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Lettris is a curious tetris-clone game where all the bricks have the same square shape but different content. Each square carries a letter. To make squares disappear and save space for other squares you have to assemble English words (left, right, up, down) from the falling squares.
Boggle gives you 3 minutes to find as many words (3 letters or more) as you can in a grid of 16 letters. You can also try the grid of 16 letters. Letters must be adjacent and longer words score better. See if you can get into the grid Hall of Fame !
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1.rabbits; hares; pikas; formerly considered the suborder Duplicidentata of the order Rodentia
2.(MeSH)An order of small mammals comprising two families, Ochotonidae (pikas) and Leporidae (RABBITS and HARES). Head and body length ranges from about 125 mm to 750 mm. Hares and rabbits have a short tail, and the pikas lack a tail. Rabbits are born furless and with both eyes and ears closed. HARES are born fully haired with eyes and ears open. All are vegetarians. (From Nowak, Walker's Mammals of the World, 5th ed, p539-41);Family of small short-haired mammals without tails and shrill voice.;Single genus in the family Ochotonidae.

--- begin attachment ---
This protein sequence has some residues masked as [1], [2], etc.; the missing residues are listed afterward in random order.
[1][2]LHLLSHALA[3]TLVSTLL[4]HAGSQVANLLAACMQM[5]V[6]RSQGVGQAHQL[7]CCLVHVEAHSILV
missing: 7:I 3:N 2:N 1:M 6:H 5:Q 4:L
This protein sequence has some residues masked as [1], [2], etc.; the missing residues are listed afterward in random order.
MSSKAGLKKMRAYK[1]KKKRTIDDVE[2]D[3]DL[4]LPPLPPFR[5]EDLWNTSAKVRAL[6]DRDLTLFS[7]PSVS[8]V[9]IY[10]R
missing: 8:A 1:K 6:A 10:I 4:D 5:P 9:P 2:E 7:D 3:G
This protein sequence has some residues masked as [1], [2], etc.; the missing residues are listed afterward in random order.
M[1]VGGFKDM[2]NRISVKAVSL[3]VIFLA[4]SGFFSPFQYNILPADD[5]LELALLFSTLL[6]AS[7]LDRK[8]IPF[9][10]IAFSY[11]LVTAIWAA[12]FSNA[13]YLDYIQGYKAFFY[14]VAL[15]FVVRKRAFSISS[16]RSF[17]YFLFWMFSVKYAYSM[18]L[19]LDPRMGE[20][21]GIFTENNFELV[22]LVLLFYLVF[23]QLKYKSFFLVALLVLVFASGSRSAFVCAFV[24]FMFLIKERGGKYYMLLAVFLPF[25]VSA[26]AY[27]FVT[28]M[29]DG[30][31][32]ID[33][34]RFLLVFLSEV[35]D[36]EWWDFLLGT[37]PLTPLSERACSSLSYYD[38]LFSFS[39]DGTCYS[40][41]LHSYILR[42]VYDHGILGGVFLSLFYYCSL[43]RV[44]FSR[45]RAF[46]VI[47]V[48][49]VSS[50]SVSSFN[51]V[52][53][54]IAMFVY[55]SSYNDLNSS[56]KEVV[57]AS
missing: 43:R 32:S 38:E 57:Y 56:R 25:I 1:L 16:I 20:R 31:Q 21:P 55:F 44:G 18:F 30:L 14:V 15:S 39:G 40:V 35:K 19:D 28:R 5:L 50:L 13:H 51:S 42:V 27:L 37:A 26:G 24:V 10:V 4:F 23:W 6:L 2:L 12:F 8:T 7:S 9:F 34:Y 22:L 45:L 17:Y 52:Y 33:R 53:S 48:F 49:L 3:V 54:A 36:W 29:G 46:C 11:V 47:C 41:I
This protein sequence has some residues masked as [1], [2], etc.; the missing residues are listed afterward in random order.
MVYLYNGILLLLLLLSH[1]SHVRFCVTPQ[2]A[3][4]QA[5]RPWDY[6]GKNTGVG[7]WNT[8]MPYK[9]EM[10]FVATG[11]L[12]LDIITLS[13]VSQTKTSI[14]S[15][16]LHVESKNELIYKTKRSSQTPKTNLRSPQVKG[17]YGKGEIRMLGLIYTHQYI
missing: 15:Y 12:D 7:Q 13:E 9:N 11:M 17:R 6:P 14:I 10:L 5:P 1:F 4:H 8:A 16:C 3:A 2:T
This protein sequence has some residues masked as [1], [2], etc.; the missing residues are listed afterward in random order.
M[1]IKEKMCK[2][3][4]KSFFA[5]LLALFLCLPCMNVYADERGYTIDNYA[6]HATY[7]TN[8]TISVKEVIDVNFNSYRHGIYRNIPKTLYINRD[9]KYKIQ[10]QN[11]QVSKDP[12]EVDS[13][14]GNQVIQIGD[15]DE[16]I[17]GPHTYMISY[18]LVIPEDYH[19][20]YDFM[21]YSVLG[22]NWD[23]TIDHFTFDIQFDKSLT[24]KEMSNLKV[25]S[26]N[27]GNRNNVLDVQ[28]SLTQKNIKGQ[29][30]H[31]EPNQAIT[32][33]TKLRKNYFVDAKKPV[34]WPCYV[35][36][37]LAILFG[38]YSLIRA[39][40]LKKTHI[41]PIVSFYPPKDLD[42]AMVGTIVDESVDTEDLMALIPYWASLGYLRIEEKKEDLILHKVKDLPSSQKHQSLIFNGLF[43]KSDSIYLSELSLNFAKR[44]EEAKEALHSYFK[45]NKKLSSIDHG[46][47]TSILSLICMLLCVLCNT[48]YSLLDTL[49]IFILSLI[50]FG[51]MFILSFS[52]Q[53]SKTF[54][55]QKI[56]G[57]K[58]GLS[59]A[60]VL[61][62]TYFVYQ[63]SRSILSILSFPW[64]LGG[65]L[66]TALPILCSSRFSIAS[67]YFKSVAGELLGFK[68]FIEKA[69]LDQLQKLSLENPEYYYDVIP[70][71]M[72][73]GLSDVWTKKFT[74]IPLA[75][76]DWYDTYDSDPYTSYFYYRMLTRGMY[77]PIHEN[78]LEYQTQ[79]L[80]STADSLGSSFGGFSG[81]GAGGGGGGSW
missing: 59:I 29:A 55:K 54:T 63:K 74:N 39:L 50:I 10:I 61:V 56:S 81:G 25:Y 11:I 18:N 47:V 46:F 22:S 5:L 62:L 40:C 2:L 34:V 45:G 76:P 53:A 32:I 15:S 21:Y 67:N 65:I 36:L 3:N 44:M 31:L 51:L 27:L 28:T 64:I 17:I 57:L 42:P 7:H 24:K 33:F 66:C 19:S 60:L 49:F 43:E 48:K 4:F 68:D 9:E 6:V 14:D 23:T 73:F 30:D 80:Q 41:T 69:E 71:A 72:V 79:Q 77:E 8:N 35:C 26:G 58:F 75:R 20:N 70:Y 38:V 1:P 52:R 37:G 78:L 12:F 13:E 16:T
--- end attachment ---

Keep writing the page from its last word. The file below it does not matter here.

Lagomorpha‖Lag`o*mor"pha (lăg`�*môr"fȧ), prop. n. pl. [NL., fr. Gr. lagw`s a hare + morfh` form.] (Zoöl.) an order of rodent-like mammals, comprising the hares, rabbits, and pikas. They have four incisors in the upper jaw. Called also Duplicidentata. They were formerly classified together with the rodents, but the Rodentia and Lagomorpha are now classed as separate orders.
Temporal range: Late Paleocene–Recent
|European Rabbit, Oryctolagus cuniculus, in Tasmania|
|Range of Lagomorpha|
The lagomorphs are the members of the taxonomic order Lagomorpha, of which there are two living families, the Leporidae (hares and rabbits), and the Ochotonidae (pikas). The name of the order is derived from the Greek lagos (λαγος, "hare") and morphē (μορφή, "form").
Though these mammals can resemble rodents (order Rodentia) and were classified as a superfamily in that order until the early twentieth century, they have since been considered a separate order. For a time it was common to consider the lagomorphs only distant relatives of the rodents, to whom they merely bore a superficial resemblance.
The evolutionary history of the lagomorphs is still not well understood. Until recently, it was generally agreed that Eurymylus, which lived in eastern Asia and dates back to the late Paleocene or early Eocene, was an ancestor of the lagomorphs. More recent examination of the fossil evidence suggests that lagomorphs may have instead descended from mimotonids, while Eurymylus was more closely related to rodents (although not a direct ancestor.) The leporids first appeared in the late Eocene and rapidly spread throughout the northern hemisphere; they show a trend towards increasingly long hind limbs as the modern leaping gait developed. The pikas appeared somewhat later in the Oligocene of eastern Asia.
Lagomorphs differ from rodents in that:
However, they resemble rodents in that their teeth grow throughout their life, thus necessitating constant chewing to keep them from growing too long.